If you drew a portrait of Google, it might look something like these crazy images that take you inside the complex network of links and websites that make up a website. The Internet is a series of tubes.
By Michael Drexler & Abigail Noble Harnessing the hype of impact investing was a key discussion theme nearly two years ago at the World Economic Forum Annual Meeting 2012 in Davos-Klosters, Switzerland.
What a difference 15 years makes. In 1998, when I was researching suburban sprawl around Chicago for a book, I lamented the loss of corporate jobs from the city to its far northwestern suburbs in Lake and McHenry Counties. ...
Around the world, cities are searching for sustainable ways to transport residents quickly, efficiently, and safely throughout their streets. One such solution is bus rapid transit (BRT), which is already widely implemented in both the developed and developing worlds.
Senior leaders in sustainability reveal their thoughts on the key challenges for sustainable business We asked leaders with responsibility for driving sustainability within their business to identify the key barriers to sustainable change.
As Creative Commons becomes more and more of a rule rather than an exception, the nonprofit organization behind it continues to push sharing through free legal tools and community building. One such effort, Team Open, culls stories of creative commoners from around the globe who use Creative Commons licenses to create a better the world.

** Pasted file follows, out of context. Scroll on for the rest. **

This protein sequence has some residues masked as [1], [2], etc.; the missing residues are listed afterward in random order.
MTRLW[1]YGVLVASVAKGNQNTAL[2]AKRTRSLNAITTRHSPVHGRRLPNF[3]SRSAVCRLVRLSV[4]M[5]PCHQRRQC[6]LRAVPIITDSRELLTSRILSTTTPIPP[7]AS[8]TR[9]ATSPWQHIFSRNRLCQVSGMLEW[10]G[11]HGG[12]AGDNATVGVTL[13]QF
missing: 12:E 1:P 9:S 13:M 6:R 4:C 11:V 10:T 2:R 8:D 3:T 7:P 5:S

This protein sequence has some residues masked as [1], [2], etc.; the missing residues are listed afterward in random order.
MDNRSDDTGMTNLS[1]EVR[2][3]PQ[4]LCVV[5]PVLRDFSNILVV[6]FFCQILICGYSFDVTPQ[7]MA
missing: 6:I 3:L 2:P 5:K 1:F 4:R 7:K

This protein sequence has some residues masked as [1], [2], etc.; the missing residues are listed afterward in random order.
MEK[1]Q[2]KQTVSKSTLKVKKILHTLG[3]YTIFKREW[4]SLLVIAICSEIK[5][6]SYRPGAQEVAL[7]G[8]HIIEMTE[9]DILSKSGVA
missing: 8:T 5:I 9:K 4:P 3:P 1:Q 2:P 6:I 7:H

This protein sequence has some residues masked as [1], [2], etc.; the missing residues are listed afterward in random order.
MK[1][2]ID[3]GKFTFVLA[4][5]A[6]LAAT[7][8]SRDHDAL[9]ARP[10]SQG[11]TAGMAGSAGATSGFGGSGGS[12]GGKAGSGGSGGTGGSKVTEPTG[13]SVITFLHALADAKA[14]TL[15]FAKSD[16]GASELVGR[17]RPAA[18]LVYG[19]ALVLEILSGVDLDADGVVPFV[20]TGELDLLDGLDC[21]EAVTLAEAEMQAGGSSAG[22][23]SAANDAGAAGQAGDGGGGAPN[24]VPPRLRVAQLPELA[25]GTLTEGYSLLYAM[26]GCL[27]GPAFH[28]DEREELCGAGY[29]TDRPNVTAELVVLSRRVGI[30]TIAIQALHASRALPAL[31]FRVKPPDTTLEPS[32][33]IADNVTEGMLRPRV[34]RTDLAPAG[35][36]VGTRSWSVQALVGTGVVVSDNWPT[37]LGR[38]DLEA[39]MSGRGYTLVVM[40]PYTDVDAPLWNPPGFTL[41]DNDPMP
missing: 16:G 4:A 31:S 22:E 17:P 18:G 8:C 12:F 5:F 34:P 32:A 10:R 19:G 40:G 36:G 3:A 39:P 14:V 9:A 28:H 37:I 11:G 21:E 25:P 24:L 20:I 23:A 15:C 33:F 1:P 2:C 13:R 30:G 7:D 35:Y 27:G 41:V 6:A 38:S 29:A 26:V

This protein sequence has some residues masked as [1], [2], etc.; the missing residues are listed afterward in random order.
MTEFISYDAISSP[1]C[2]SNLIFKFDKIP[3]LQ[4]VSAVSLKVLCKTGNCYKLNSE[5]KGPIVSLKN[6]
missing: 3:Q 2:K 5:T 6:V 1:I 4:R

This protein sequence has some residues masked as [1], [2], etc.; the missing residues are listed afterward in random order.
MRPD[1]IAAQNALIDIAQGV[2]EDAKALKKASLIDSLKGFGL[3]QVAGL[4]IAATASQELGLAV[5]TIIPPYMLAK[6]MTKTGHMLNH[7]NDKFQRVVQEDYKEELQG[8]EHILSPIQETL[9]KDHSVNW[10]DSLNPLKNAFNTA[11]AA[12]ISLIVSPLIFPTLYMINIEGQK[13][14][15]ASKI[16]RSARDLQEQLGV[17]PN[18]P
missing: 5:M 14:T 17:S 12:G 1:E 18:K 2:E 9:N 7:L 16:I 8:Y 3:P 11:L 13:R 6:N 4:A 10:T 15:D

World Soil Day highlights the importance of soil and the need to use it sustainably. The event has been marked annually since the International Union of Soil Sciences (IUSS) passed a resolution in 2002 proposing December 5 as World Soil Day.
Urban transport is on its way to becoming a social right in Brazil. On December 4, PEC 90 – a proposed amendment to Article Six of the Brazilian Constitution that would define transport as a social right – was approved by the Chamber of Deputies. The next step for the measure to be written into law is for it to be passed by the Senate.
Here is a remarkable fact about global warming: It might be twice as bad right now were it not for a treaty negotiated by a conservative US president, for an entirely different purpose, based on motives no one has ever quite understood.